It may be hard to believe, but I am not, by nature, a social person. I enjoy public speaking (after A LOT of practice) and have no problem navigating a board room or Twitter chat, but a cocktail party gives me hives. This morning, as my daughter, the social butterfly, flitted from kid to kid around the room at the school holiday party, I stood away from the crowd of chatting parents. I was simply content observing the kids and parents enjoying the gathering. At the table filled with food, a student sat by herself, engrossed, not in an animated conversation with another child, but in the pages of a book. This young girl was me twenty years ago, though not much has changed.
It just so happens the father of the girl at the table had pulled away from the crowd and was standing next to me. We struck up a conversation and both of us joked about being anti-social. I mentioned this was ironic considering my job and naturally he inquired about my career. Now, no one outside our social media bubble knows exactly what I do for a living, so I kept my description of community management brief. His first reaction was nothing like I had ever received.
“What a creative job,” he said.
Wait a second. Creative? Did this man just describe my job as creative? I suppose when I am neck deep in policy and process development, I do not feel creative, much less describe my position as such. This description took me by surprise in a very good way. It was great to think of myself as an artist instead of an egghead. Also, it was a good reminder to embrace the creativity between the guardrails. After all, haven’t I said before the reasoning behind policy and process was the knowledge and freedom to communicate?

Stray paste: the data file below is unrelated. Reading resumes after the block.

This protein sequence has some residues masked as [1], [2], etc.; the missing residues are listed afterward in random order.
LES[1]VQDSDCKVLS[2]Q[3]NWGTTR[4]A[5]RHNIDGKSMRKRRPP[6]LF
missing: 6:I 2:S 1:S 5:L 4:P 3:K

Being creative takes a lot of work when we are working so hard to be adults. We miss the vibrant colors or the joy of coloring outside the lines using every crayon in the box. As author Twyla Tharp, states in her book, creativity must be made part of your life, as a habit. Once again, creativity takes a lot of work. It is one thing to read the words of this book and quite another to act and reflect creatively. As I pondered why the gentlemen from the party described my position as creative when I thought and felt anything but, I began to wonder if I was pigeonholing creativity as a chaotic mess.
The recent Fast Company article about Hollywood director and legend, Martin Scorsese encapsulates the art and science of creativity. Scorsese outlines his creative process of historic reflection, indulgence and learning how to play the inevitable corporate game. This man is anything but a chaotic mess. He reflects precision to the core. A man who has built processes and teams to create visual masterpieces. The chaos is channeled while creativity is maintained and reflected.
Now this is more my style.
I am awful at drawing and can barely paint by numbers, yet maintain other creative outlets.
- Writing Fiction (Yes, I am actually writing and can hear, “Do the work!” coming from Julien – no more flinching.)
- Digital Scrapbooking
I’d like to think that actively engaging in these outlets has allowed for my creativity to shine though the policy, diagrams and books I hide behind.
What are your creative outlets? What does being creative mean to you?